Sunday, 5 June 2016

Little Britain

We never quite understood why the British had to hold that referendum, way back in 2016. It was like a kick in the teeth after the EU had done so much and bent over so far backwards to accommodate the pretensions of the British government. Pretensions that Britain was somehow different from the rest of us; better, even. Pretensions that Britain deserved a loftier place in the group, that it should have a special status in the union. The referendum was a tense time but when they voted the right way things settled back down and we could get on with the business of bringing forward the plans that had been held in abeyance even as we held our breath.

As a united Europe we are uniquely privileged and enjoy advantages that many countries do not. We have full employment once again; everybody who is able has a job. Of course since the rationing of fossil fuels for non-party officials was put in place there are many more physical jobs. Human and animal muscle power is once again a major resource so labour commands a decent price and we are all now paid an equal, living wage which is more than enough for our needs. We know this is so because Brussels economists have calculated it and we are told it daily by the public broadcasts when they also inform us of our productivity rates. It would be nice to be able to have our own televisions like they used to, but it is vital that we save precious resources and preserve the planet and besides, attending the broadcasts gives us a greater sense of community.

That camaraderie also gets us through our working days in the fields. We mostly eat vegetables now, as growing crops absorbs carbon dioxide and is much less damaging than rearing livestock. Of course, the Eurocrats have to host other nation states from outside Europe all the time, so they need to serve meat at the regular state banquets. This is an example of how the party officials make a greater sacrifice for the good of the union – we are all taught at school that eating meat causes cancer, so this shows how brave our leaders are. We are kept safer and healthier by eating soya instead.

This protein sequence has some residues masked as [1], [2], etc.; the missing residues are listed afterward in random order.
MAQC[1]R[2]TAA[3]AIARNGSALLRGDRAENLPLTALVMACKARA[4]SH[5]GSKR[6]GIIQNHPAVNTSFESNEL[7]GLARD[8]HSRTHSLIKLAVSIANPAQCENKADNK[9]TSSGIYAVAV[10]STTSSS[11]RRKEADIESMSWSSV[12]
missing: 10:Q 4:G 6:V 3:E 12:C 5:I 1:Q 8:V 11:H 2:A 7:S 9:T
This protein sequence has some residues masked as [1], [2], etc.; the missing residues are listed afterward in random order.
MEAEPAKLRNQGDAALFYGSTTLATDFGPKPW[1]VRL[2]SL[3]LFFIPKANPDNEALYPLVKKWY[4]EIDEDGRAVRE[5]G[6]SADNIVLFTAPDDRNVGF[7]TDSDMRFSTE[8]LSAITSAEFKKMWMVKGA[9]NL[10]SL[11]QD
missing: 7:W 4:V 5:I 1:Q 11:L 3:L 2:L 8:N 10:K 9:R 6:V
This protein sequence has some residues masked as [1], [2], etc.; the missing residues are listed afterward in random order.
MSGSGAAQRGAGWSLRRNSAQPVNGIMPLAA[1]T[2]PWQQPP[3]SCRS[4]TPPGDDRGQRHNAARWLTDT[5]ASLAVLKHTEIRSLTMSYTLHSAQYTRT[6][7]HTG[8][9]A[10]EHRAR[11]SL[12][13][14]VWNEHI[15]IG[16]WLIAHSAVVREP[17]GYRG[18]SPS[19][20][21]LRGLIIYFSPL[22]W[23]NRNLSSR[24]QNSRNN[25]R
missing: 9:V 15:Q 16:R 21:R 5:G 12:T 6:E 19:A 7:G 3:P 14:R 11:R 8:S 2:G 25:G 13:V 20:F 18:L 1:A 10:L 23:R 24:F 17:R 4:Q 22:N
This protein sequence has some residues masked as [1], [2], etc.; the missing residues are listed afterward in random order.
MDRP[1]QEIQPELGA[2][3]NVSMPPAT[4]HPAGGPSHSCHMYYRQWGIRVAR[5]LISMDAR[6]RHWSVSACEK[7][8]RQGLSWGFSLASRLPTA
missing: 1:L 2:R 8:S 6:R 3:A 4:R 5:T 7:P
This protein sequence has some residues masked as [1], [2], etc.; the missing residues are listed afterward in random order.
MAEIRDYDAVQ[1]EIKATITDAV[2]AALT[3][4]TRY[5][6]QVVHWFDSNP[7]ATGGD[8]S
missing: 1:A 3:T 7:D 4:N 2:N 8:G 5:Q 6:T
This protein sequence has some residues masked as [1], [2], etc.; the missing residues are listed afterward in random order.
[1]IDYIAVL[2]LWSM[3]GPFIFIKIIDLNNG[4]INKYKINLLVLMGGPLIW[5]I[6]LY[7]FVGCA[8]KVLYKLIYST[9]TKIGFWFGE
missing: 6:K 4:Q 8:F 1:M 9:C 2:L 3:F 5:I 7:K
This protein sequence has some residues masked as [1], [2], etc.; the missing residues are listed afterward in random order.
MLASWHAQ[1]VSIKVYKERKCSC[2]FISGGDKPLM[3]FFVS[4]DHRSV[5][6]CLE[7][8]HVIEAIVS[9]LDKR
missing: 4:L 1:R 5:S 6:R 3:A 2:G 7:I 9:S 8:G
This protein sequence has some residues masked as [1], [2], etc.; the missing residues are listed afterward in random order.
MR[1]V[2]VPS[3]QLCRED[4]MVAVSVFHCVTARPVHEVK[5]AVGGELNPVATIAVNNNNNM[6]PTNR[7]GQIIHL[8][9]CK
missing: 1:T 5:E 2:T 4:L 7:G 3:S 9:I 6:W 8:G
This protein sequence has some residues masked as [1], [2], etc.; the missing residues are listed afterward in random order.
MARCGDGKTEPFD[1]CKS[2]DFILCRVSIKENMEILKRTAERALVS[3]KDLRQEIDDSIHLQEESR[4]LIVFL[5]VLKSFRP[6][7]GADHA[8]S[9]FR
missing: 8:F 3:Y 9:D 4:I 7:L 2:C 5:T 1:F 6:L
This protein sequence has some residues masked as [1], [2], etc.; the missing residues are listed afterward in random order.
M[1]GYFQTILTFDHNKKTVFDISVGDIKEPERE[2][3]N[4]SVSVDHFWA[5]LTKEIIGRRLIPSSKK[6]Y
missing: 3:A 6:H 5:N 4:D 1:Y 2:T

Who farted?
Work for all!

Food is a much bigger focus now than it was before. Because we spend so much time growing it and spend so much of our household incomes buying it. So it is also to our benefit that the commission decided to introduce the Communities Act some thirty years ago. To accommodate the needs of our new citizens – Africa, like Turkey, although not a full, fee-paying member of the EU has full freedom of movement – we were all rehoused in brand new, super apartments with enough bedrooms for our welcome guests. We now have huge families as a result of obeying the directive to ‘match a migrant’; for every original family member we now have a vibrant and diverse addition. And rape isn’t the problem that some warned about; it has simply been decriminalised on cultural accommodation grounds.

So, after all the divisions and emotive language and all the old enmities that the British referendum brought up it was a relief to us all that they voted to discontinue their membership and leave us in peace in Europe. Nobody over here much bothers with them any more and not much news ever reaches us from Little Britain. For all we know they are still eating meat, like savages, and driving all over their poxy little island in cars, destroying the planet. And living in pathetic little individual houses... and not paying for the privilege.


  1. Indeed a vision of the future that is not above the bounds of fancy. Very possible in fact except the UK will not be outside looking in.

  2. 2084 in a nutshell. Orwell was a century out. But we live in hope for the next couple of weeks. Cross everything!

  3. The portrayal of a very dystopian future, great read and should Juncker prove to be the anti-Christ, yes - I see him as such, I hope we are out